Only pdk and steven can hijack a discussion on superannuation and turn it into a discussion of peak energy

robby,
Am inclined to agree, and apologies for indulging the tangent. It was a slow Sunday.

StevenL- just what I meant - you go so far, then recoil to the famimiar latte discusion. Just like recoiling into the stateroom, because the sea looks cold.
 
If there isn't the energy-supply to support the future scrip, then the future scrip is not worth anything.
 
Which means any discussion only looking at the scrip, 30 years out, is pointless. Indeed, if the underwrite is known but the discussion ignores it, then it is worse than pointless, it is lying.
 
Whether lying to self, or purposely to others, comes to the same thing, discussion-wise.
 
 

7 billion raindrops
 
Form from the cloud
 
The PDK one feels special
 
(and proud)
 
I am the one
 
I can see
 
that.....
 
splash.

When you get right down to the basics energy underwrites the pensions.  If there isnt the energy there wont be the pensions.   What will remain is the debt, so my present "pension" is pay down my debt ie mortgage.  Because after the the pensions are wiped out the debt will still remain.    So while I agree on the theory of the fund to carry the BB bulge through their retirement and that the BBs should be paying now for it, I dont agree that we should be borrowing to put money in.  Though if someone can show its a Net  benefit even in this situation I'd change my position.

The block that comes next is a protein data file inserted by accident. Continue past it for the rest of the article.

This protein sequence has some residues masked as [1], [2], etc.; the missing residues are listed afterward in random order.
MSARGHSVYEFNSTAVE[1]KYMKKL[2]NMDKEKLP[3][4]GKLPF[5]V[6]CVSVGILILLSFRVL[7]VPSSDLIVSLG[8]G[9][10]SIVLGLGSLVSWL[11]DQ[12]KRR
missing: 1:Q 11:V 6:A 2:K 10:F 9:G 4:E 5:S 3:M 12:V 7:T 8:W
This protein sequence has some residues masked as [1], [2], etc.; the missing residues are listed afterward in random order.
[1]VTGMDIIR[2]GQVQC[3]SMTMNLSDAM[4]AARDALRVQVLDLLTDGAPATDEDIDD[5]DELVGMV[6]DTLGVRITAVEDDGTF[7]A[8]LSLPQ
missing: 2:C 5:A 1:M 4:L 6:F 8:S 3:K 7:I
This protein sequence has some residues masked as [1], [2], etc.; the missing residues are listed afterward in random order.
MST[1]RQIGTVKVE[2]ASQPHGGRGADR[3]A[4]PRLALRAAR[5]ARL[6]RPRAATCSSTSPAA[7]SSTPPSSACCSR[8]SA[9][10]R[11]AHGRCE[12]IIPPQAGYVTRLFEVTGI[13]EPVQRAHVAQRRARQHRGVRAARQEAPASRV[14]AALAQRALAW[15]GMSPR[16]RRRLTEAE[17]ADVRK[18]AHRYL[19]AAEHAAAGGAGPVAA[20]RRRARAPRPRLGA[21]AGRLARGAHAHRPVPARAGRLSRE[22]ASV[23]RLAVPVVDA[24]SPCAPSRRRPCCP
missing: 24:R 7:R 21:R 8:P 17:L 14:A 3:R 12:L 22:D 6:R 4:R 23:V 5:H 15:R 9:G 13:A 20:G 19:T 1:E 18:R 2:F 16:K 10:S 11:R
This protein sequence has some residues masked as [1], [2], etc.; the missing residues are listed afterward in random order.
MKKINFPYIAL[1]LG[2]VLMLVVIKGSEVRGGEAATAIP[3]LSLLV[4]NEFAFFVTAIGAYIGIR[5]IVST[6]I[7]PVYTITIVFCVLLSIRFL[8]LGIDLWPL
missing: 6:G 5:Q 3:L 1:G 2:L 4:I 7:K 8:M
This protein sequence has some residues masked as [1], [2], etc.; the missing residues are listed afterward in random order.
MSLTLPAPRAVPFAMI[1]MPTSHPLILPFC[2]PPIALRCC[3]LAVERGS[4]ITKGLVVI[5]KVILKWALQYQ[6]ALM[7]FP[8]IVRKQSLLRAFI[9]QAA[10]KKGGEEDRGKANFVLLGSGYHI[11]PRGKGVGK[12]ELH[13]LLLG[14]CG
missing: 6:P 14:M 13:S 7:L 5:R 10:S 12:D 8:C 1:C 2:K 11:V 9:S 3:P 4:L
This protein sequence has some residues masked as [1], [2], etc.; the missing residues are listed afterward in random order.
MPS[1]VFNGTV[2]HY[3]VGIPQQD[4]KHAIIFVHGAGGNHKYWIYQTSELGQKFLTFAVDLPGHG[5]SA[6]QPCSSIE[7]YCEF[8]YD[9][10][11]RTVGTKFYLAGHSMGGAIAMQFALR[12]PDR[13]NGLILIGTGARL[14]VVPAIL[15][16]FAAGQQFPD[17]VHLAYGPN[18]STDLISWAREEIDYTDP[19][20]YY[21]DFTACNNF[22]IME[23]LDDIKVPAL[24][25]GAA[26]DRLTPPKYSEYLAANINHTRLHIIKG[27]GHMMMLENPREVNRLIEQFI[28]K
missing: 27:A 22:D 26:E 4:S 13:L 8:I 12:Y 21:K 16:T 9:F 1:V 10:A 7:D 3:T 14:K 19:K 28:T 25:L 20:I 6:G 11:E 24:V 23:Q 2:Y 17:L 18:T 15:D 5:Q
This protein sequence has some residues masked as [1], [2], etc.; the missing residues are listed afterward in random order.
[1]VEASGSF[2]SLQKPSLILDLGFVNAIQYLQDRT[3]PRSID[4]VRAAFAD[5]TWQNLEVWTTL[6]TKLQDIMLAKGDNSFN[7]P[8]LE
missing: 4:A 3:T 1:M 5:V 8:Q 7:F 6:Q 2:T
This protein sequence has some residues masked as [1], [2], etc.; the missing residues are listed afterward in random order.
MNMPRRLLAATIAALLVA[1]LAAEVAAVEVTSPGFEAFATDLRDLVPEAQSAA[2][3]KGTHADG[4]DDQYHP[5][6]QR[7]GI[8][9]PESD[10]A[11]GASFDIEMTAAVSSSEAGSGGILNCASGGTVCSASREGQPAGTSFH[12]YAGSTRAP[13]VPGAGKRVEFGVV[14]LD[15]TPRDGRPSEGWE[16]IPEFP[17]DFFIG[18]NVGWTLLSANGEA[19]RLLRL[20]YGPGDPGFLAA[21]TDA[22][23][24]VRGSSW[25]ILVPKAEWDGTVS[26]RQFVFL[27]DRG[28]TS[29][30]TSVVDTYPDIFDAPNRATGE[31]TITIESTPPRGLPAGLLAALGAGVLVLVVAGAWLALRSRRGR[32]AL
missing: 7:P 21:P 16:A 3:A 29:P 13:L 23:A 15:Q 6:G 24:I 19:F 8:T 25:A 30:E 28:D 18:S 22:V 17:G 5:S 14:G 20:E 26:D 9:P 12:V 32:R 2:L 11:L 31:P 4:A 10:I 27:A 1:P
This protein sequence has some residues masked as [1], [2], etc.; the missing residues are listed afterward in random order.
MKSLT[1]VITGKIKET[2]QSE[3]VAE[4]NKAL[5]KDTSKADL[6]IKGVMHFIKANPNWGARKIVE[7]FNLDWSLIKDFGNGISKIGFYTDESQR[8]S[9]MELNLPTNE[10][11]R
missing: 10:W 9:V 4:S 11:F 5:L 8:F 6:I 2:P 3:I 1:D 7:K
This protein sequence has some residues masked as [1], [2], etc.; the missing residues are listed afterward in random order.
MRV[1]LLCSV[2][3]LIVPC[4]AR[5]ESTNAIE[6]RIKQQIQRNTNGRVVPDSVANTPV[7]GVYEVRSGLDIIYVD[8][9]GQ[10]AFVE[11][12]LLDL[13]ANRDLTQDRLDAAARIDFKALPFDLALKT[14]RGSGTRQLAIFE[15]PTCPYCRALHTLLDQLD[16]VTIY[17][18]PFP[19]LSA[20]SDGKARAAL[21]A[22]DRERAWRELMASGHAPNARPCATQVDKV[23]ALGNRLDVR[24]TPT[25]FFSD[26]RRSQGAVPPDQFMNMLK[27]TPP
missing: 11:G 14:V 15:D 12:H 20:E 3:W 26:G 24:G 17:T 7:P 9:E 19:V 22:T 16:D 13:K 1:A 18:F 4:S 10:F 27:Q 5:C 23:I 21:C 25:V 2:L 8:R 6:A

One other thing, I took a pension out at 17, so I started planning such as it was 30 years ago, that pensions lost 22% in 2008, it will never recover, given this GFC is a long way from over I fully expect it to lose a lot more, even the capital I put in.  I have some company pensions as well, I dont know that they will survive either.......so its money Ive probably lost.  If I'd known then what I know now, I'd have done things differently....ie for the last 15 years I just bought my own shares....I sold them  years ago I had control, I liked that....
regards
 
 
 
 
 

When you get right down to the basics energy underwrites the pensions.
Why not take it to the nth degree....   the sun underwrites pensions...       If the sun don't shine..there will be no pensions..       :)

I agree with you as well robby217. There is a time and place go on and on about all this peak stuff, and every thread these days seems to degrade to energy or peak something, i think PDK and steven should give it rest.

If ppl stop make pronouncments and offering opinions based on la la land beliefs, yeah sure....Otherwise all you are doing is building on quicksand.
regards

I don't do building steven, I mow lawns. Take a hint.

So if you dont like what PDK and I say its simple, dont read it. 
regards
 

Thanks Robby, we were all thinking it. 
 
If I had a dollar for every time I saw the "Limits to Growth" link. 

Math not too good eh? and no not all, so just speak for yourself, thanks.
If indeed there is no more growth and thats a certainty at some point, then surely that has major implications for your investments?  I would say so.
regards
 

Happy123 - if I had a dollar for every reasoned, referenced rebuttal presented here............................. I'd be dead broke.    :)